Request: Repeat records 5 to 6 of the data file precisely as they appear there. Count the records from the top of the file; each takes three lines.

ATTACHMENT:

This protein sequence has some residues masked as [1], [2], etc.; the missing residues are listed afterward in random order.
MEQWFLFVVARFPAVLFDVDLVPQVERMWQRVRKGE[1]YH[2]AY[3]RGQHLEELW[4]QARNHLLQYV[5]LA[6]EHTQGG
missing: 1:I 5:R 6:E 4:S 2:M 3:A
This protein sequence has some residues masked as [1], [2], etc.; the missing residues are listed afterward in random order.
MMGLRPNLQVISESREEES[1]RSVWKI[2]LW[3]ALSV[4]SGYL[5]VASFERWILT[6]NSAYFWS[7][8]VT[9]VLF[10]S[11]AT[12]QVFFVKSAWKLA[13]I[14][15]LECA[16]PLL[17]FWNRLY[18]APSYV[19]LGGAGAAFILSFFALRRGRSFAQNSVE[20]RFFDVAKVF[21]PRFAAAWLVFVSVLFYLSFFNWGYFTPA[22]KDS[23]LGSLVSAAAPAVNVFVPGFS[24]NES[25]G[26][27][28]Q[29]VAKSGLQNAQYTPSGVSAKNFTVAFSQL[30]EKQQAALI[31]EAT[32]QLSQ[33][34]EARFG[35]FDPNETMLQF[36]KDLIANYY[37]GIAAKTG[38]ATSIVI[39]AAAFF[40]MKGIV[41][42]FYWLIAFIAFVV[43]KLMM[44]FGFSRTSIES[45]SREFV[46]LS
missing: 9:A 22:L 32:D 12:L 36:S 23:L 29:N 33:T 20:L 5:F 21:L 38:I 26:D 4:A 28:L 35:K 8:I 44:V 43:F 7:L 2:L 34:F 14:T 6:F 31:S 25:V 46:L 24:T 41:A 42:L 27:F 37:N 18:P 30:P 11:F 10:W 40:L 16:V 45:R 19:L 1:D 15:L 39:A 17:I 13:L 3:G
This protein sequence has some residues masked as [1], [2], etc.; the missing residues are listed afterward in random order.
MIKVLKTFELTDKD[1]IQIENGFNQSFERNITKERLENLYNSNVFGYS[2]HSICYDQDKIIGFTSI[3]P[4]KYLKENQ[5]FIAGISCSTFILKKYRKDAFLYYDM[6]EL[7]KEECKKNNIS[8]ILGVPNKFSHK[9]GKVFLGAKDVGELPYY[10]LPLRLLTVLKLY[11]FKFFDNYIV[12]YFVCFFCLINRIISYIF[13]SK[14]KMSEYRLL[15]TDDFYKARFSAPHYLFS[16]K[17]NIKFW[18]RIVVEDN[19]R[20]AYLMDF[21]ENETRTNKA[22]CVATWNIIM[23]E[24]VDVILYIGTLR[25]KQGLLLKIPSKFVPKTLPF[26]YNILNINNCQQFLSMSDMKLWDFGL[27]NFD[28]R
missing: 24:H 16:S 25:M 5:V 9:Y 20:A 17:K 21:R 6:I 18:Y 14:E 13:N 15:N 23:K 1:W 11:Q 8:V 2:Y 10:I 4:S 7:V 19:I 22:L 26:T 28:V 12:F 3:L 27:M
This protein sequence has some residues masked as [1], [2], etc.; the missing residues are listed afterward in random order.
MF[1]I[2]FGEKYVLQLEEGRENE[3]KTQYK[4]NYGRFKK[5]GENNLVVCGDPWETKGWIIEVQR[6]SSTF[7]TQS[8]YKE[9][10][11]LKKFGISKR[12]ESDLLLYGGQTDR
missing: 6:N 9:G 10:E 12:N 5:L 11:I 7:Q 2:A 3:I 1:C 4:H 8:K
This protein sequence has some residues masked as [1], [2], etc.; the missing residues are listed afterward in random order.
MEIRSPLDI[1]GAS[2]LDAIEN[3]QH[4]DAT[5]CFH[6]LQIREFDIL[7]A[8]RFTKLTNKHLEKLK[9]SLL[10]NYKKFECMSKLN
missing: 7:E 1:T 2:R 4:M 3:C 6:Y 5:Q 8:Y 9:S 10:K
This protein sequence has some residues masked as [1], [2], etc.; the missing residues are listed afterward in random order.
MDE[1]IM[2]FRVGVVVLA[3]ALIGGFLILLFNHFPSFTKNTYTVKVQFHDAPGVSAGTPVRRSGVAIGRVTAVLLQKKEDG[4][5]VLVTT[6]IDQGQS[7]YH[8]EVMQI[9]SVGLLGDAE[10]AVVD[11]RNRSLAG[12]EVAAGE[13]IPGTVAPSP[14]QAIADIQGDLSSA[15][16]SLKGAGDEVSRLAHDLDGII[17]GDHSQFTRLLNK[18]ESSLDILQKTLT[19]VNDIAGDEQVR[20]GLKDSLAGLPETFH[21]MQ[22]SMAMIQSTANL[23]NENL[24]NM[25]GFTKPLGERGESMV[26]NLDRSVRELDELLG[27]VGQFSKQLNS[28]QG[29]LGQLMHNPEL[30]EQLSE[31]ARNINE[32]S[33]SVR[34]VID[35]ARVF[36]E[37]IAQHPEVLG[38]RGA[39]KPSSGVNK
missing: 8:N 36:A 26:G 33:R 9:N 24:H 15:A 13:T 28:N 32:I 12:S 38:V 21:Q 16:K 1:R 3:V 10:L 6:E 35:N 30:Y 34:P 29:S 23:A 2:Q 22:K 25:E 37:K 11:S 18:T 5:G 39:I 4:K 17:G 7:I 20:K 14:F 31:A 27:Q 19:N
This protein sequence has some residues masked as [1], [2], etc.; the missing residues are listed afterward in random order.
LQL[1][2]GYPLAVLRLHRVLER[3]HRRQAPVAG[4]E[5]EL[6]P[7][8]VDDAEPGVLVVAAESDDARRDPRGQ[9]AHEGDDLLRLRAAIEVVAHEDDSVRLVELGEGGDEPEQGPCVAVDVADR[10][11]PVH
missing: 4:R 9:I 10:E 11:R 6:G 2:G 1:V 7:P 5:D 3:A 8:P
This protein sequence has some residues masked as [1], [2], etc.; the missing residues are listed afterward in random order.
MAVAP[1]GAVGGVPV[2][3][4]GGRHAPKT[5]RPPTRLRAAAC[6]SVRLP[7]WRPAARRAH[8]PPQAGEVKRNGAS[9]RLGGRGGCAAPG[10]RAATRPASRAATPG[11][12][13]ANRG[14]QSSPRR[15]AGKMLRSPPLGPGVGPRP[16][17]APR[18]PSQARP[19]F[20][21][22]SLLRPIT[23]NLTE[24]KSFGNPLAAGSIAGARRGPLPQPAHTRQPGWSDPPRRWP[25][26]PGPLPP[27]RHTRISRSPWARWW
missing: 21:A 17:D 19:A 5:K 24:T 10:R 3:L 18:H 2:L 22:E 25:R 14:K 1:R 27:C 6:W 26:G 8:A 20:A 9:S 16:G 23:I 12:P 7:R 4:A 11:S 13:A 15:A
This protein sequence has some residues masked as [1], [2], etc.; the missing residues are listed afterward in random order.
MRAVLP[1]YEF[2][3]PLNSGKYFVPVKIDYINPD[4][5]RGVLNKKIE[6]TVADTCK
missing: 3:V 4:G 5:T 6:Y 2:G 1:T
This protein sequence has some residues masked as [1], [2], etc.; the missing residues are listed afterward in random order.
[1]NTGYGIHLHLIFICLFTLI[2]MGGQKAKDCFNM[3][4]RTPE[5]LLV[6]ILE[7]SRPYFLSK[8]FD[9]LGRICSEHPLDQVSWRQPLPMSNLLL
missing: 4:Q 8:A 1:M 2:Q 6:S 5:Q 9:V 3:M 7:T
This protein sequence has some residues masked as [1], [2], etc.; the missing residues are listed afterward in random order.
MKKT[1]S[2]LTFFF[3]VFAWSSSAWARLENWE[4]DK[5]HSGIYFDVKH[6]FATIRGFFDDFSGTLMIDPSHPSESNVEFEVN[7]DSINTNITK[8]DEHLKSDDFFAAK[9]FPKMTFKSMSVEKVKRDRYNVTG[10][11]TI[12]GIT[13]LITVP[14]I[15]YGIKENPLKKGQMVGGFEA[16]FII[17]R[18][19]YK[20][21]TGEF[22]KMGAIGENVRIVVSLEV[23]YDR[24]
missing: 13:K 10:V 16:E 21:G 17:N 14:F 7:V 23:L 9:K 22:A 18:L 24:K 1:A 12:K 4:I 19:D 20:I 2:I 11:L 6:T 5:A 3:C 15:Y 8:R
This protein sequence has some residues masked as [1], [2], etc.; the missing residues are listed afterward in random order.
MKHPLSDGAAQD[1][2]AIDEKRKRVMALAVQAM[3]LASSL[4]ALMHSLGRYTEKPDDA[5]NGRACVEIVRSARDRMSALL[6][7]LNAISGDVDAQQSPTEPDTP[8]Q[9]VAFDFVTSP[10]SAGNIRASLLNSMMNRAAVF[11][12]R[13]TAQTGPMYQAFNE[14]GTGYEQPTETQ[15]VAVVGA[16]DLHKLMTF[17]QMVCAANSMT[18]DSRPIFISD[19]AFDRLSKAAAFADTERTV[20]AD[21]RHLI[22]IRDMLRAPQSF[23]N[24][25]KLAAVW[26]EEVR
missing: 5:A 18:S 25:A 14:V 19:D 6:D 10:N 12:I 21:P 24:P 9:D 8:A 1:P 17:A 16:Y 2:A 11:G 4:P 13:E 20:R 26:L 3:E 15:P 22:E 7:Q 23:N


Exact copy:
This protein sequence has some residues masked as [1], [2], etc.; the missing residues are listed afterward in random order.
MEIRSPLDI[1]GAS[2]LDAIEN[3]QH[4]DAT[5]CFH[6]LQIREFDIL[7]A[8]RFTKLTNKHLEKLK[9]SLL[10]NYKKFECMSKLN
missing: 7:E 1:T 2:R 4:M 3:C 6:Y 5:Q 8:Y 9:S 10:K
This protein sequence has some residues masked as [1], [2], etc.; the missing residues are listed afterward in random order.
MDE[1]IM[2]FRVGVVVLA[3]ALIGGFLILLFNHFPSFTKNTYTVKVQFHDAPGVSAGTPVRRSGVAIGRVTAVLLQKKEDG[4][5]VLVTT[6]IDQGQS[7]YH[8]EVMQI[9]SVGLLGDAE[10]AVVD[11]RNRSLAG[12]EVAAGE[13]IPGTVAPSP[14]QAIADIQGDLSSA[15][16]SLKGAGDEVSRLAHDLDGII[17]GDHSQFTRLLNK[18]ESSLDILQKTLT[19]VNDIAGDEQVR[20]GLKDSLAGLPETFH[21]MQ[22]SMAMIQSTANL[23]NENL[24]NM[25]GFTKPLGERGESMV[26]NLDRSVRELDELLG[27]VGQFSKQLNS[28]QG[29]LGQLMHNPEL[30]EQLSE[31]ARNINE[32]S[33]SVR[34]VID[35]ARVF[36]E[37]IAQHPEVLG[38]RGA[39]KPSSGVNK
missing: 8:N 36:A 26:G 33:R 9:N 24:H 15:A 13:T 28:N 32:I 12:S 38:V 21:Q 16:K 1:R 3:V 10:L 6:E 35:N 30:Y 34:P 29:S 23:A 2:Q 22:K 25:E 37:K 11:S 18:T 5:G 39:I 4:K 17:G 7:I 20:K 14:F 31:A 27:Q 19:N